Now, let’s talk a bit about what we see within the modern U.S. military and its fickle application of the UCMJ. Let’s consider a scenario: a highly respected Non-Commissioned Officer (NCO) unintentionally makes a distasteful remark about another service member’s attire in the presence of a junior female enlisted member. The thought among the current leadership is that if we allow such inadvertent comments to go unpunished, that NCO will rape a junior service member someday. So, let’s take his rank, pay, career, retirement and put him in prison because if we don’t, well, it’s a slippery slope.
We wish we were kidding with these examples, but if you don’t like those, just ask for another and we’ll pull one of countless examples from our rolodex of the slippery slope of injustice. Lives ruined, careers destroyed, families torn apart and retirements ripped at the last minute from men and women who justly earned them. It’s not right and it sure as hell is not justice.
Not Every Violation Of The UCMJ Should End A Career
This might come as a shocking admission from a distinguished criminal defense law group, but we are happy to admit that we defend some very guilty individuals. It’s true and we don’t hide it. That’s because when an E-4 knowing engages in a consensual relationship with an E-3 from another unit, they have indeed violated the UCMJ. However, when that E-4 is charged with rape after they have been broken up for 6 months, the game changes.
That NCO may very well have violated the UCMJ, but he’s didn’t commit sexual assault. Moreover, when the charges come up because that E-3 is now in her own trouble with the UCMJ and recognizes that allegation will save her, it becomes a grave injustice. That E-4 is deserving of a staunch military court martial defense, despite the fact that he is guilty of fraternization. Why, because it’s not sexual assault.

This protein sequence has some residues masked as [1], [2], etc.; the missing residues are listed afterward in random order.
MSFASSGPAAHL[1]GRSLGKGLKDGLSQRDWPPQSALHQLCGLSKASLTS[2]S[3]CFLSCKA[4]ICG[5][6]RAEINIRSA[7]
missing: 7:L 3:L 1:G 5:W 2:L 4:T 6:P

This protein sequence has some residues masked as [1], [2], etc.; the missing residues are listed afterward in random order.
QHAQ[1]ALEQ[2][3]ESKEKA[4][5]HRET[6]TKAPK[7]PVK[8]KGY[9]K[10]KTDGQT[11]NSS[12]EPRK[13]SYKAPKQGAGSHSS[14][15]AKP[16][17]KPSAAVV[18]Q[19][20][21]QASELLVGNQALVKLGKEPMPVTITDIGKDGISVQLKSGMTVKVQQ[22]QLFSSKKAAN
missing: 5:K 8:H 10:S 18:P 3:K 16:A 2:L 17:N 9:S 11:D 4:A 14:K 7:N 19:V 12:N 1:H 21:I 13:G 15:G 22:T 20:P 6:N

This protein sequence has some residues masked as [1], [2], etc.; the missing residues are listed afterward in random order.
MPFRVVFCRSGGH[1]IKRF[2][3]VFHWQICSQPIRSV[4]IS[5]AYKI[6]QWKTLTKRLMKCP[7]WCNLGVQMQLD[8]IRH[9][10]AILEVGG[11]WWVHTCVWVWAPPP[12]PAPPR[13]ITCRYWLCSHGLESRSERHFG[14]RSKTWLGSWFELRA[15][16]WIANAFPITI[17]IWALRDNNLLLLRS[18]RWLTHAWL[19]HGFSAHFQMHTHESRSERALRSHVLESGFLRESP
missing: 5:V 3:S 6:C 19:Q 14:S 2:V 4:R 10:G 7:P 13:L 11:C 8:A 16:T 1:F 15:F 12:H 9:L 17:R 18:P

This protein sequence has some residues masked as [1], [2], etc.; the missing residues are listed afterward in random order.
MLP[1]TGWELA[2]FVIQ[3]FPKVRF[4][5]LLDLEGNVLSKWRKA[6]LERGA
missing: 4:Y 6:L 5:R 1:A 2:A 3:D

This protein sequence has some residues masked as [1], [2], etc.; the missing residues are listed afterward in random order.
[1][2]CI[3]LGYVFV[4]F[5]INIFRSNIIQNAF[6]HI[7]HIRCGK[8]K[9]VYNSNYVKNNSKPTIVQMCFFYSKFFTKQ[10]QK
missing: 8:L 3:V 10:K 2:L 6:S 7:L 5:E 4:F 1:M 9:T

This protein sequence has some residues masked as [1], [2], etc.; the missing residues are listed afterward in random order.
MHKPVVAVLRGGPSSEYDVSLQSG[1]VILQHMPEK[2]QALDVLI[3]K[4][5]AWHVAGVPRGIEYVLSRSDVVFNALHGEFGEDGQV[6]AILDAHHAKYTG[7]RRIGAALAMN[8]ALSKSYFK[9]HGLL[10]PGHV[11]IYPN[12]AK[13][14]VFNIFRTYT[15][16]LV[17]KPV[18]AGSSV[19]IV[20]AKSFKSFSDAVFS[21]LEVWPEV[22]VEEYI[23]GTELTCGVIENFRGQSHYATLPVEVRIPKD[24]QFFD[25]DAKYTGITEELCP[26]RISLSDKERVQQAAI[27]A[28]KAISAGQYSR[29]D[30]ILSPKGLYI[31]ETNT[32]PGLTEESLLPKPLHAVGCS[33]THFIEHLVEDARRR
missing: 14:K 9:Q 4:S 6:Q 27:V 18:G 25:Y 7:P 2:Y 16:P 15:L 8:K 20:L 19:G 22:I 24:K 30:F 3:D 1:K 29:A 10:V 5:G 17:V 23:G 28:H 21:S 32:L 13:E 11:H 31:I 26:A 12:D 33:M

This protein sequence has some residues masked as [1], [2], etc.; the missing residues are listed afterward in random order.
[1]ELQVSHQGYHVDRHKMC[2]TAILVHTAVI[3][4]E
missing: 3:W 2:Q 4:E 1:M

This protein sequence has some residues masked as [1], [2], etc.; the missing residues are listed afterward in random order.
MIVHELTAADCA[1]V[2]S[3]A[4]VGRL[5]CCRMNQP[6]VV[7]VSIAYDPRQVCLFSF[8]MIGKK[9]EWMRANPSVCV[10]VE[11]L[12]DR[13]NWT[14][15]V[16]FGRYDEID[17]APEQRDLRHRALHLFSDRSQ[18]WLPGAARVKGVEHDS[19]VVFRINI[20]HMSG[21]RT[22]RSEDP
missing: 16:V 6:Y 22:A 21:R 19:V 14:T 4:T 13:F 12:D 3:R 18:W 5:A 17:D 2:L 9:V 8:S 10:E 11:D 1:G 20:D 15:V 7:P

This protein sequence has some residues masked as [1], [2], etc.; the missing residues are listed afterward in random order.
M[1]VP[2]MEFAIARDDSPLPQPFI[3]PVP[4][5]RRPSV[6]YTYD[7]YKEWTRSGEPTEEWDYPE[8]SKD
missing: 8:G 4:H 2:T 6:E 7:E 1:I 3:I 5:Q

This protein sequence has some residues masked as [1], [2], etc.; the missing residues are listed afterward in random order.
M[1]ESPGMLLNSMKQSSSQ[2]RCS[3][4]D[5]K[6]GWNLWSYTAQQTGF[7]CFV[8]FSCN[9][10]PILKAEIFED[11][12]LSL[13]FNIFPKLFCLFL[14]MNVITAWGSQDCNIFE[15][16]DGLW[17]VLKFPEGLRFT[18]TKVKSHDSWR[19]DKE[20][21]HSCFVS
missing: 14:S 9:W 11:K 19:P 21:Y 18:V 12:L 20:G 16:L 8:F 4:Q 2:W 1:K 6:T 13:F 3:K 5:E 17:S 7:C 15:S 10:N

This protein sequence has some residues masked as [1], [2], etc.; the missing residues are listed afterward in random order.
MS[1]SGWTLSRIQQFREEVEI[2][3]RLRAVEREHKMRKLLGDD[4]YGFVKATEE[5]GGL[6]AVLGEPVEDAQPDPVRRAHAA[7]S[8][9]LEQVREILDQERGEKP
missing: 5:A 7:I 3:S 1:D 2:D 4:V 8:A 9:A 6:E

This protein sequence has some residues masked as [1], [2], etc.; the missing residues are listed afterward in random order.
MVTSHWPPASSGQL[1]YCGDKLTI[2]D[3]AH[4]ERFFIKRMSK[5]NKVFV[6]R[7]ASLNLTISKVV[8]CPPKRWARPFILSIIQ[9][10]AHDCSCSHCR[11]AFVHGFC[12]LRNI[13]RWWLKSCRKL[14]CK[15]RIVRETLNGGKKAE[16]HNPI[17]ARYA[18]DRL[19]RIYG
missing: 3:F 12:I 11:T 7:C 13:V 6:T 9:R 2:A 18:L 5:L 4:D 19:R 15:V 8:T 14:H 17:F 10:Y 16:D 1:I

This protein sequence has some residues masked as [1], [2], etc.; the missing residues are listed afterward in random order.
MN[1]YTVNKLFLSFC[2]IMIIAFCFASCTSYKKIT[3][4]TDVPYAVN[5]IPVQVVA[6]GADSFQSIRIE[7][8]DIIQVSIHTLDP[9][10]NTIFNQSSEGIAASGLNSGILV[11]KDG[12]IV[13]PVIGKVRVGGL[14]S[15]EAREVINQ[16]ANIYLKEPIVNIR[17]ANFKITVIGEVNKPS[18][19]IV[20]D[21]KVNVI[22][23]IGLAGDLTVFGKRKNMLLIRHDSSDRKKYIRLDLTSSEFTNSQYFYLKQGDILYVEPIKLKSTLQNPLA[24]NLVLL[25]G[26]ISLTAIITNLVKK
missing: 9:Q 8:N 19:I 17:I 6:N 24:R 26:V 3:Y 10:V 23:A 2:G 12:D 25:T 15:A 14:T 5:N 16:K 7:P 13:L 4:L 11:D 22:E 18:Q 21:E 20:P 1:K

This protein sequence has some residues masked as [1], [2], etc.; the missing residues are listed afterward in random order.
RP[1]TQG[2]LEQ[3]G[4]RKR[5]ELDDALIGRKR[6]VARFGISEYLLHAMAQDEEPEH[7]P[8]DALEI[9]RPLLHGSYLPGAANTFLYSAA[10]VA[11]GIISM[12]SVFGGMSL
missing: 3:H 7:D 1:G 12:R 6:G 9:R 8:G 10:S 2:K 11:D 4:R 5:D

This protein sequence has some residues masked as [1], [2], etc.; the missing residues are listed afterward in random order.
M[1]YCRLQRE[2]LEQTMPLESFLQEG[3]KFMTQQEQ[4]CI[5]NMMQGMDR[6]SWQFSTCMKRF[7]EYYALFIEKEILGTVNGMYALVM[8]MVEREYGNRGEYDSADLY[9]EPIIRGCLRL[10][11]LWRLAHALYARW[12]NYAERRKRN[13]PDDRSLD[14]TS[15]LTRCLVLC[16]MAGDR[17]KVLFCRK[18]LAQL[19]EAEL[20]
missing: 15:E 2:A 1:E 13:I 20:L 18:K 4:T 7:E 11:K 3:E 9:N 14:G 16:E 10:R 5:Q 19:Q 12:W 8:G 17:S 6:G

Military prosecutors operate under the slippery slope fallacy that if we allow any sexual misconduct to go unpunished to the most severe degree that it will result in debauchery unseen since the Roman Emperor Caligula’s famous orgies. It is just not true. You can punish guilty service members commensurate with their offense and keep them in the fight for this nation’s security. You don’t have to make that young man register as a sex offender for the rest of his life. You don’t have to ruin his life over a consensual relationship gone bad in his early 20’s.
Why Attorneys Tim Bilecki and Ben Gold Chose To Get Into This Fight
At the beginning of the podcast, Gold disclosed that despite his prior service as a Navy Surface Warfare Officer, he didn’t want to join the military justice system after law school. He saw the flaws and thankfully for good men and women in uniform, Gold decided to stand up for them against that flawed system. Squarely in his sights to dismantle was the slippery slope fallacy and disarm military prosecutors from the tool they have used to ruin the lives of so many.
Tim Bilecki was a senior defense counsel for the U.S. Army JAG program and as a JAG defense attorney, he could testify how the military justice system ties the hands of the defense and gives prosecutors every tool available. Reminiscent of the scene from the Movie Gladiator where Maximus was to face the prior gladiator champion while tigers and lions were unleashed upon him. It is not a fair fight between JAG defense attorneys and military prosecutors.
When Bilecki left the military, he decided that he would have his vengeance on military prosecutors, in this life or the next. He has taken the fight straight to the heart of the military justice system on behalf of the average service member. He doesn’t have to worry about his own military career and as such, he will shred any witness the prosecution brings to the stands, regardless of how many stars are on their shoulder.
The slippery slope is just one of many fallacies the military justice system uses to ruin lives, but thankfully both Bilecki and Gold are here to step into the fray. If you want to check out the Freakonomics podcast that discusses the slippery slope fallacy, you can do so here. If you’re the victim of the slippery slope fallacy or any other right now and you’re facing a monumental fight with the UCMJ, reach out to us and get us into that fight on your behalf.